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French pears

Have you eaten French pears when they’re fully ripe? When they’re at their perfumed buttery best only then can you understand why they were once only for the monarchy. Well, it’s still been a “hit or miss” thing with me since I can’t wait for that precise moment when texture and sweetness blends to perfection. 

Nothing can match a pear in its prime when it’s neither crunchy or mushy. Smell a mango for its ripeness, same with a pear! That particular perfume seizes the whole essence of autumn. This year’s pear harvest has been particularly shorter due to the damage across the E.U. with a cold and wet spring when bees were supposed to do their job of pollen action. Suffice to say that it’s useless talking about pears unless you’ve tried them when picked unripe but only eaten when ripe. The perfume intoxicates you so that one realizes the opportunity lies on luck and blessings from the earth. One good reason to come to France! 

My favorite French pear; right, Mila Gelvezon holds fresh mushrooms found in the garden*
Artiste Ofelia Gelvezon Tequi serves homemade quiche to l-r sister Mila G, hubby Marc Tequi and Pål Larsen*
ELG posing in the 14th century hearth of the Tequi residence; middle, the Tequi’s villa (with blue shutters is the largest property in the village of Limeuil in Dordogne, with the basement dating back to the 14th century.) They transformed the keeper’s house into a bed and breakfast good for 6-8 guests; right, Marc Tequi serves fresh raw oysters for lunch*

Well, it’s finally fall, Dahlinks and I’m obliged to sort out my overcoats, fur and scarves that have fallen to disarray since my absence of the longest two years in my life. I was about to crack my head in despair on my marbled floor at home in Bacolod with the high humidity that made a pleasurable walk in the sidewalks seamless daily exercise not only for the body but for the soul. What sidewalks am I talking about? The Montelibano era sidewalks and spaghetti free main streets are gone, jumbled into messy urban jungle that infects, repels to the sight or have disappeared into a heaving, jigsaw of over signage pollution that forces one and all to take refuge in dirty, unruly public transport definitely not worthy of a highly urbanized city.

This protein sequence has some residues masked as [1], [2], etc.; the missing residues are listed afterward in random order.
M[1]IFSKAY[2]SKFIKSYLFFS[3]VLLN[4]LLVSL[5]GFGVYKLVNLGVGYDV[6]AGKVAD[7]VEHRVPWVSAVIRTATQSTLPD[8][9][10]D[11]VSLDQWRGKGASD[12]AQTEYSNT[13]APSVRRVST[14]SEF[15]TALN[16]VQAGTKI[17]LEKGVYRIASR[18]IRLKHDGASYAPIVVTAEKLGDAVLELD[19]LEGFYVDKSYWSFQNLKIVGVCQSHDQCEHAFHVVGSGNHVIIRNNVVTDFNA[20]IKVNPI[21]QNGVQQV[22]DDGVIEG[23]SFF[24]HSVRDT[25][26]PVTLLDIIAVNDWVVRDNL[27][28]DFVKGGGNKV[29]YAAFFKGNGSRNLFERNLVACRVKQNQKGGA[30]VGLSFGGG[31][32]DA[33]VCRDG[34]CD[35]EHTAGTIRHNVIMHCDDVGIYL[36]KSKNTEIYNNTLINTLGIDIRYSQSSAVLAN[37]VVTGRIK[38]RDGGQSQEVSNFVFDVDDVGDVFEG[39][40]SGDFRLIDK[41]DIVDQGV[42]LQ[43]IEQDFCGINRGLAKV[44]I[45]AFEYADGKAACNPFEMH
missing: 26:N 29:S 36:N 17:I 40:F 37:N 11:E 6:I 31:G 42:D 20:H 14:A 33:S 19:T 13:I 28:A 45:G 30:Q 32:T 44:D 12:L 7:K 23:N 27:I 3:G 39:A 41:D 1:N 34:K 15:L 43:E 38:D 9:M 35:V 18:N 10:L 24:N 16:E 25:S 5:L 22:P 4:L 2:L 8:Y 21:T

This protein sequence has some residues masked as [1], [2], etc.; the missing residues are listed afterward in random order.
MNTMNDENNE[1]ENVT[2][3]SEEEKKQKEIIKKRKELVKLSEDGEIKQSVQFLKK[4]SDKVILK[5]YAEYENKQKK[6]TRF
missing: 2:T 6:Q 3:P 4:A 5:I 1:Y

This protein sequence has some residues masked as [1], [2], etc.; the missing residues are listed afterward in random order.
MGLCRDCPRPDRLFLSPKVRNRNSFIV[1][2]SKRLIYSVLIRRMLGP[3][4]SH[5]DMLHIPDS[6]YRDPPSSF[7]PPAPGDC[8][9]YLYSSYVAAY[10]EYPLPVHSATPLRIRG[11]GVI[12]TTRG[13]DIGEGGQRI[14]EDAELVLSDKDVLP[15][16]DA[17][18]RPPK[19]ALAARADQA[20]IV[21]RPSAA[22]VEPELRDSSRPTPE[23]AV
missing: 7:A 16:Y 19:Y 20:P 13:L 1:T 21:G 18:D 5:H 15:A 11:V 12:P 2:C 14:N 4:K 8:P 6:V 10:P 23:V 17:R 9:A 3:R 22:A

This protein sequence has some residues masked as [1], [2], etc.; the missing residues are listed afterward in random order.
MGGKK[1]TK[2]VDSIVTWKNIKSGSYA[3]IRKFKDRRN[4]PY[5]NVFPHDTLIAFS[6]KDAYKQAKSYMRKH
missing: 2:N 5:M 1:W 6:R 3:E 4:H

I’ve been traumatized with two years of Third World awareness and ineptness that I shall take solace into searching for that perfect French pear. There’s no instant gratification of an apple preferred in the islands by all and sundry. Pears according to Enlightenment naturalist Pierre Daubenton were not popular to “the common people.” Apples could be eaten unripe but pears before being ripe aren’t even tarty and end up banal and sort of turnippy. 

The Marqueyssac Gardens is the latest attraction in Dordogne; middle, my discovery in the Marqueyssac Gardens was this fern covered grotto; right, Marc Tequi showed me the Chateau de Beynac, most famous and well preserved of the Dordogne region*
The gardens are found in the grounds of the Belvedere chateau in Périgord*
All sorts of organic shapes are trimmed from boxwood hedges*

Sweeties, if I got your gustatory senses aroused, turn to the native guava which evokes that pungent smell when it’s ripe and sweet enough to be endeared upon by royal colonialists. Like the French pear, it has to be ripe enough to open its sweetness and perfume just for you. Savor this double pleasure of smell and flavor that this present pandemic has wrought havoc on. I urge one and all to look for that native guava, small and soft to the touch of your fingernails whose wound will open up its superiority to guapples and reveal to you the treasure of the islands, Third World though it may be, to me. It definitely won’t have the perfume of a French pear! 

MY PRAYER. Righteous Father, though the world does not know you, I know you, and they know that you have sent me. I have made you known to them, and will continue to make you known in order that the love you have for me may be in them and that I myself may be in them. John 17:25–26, NIV*

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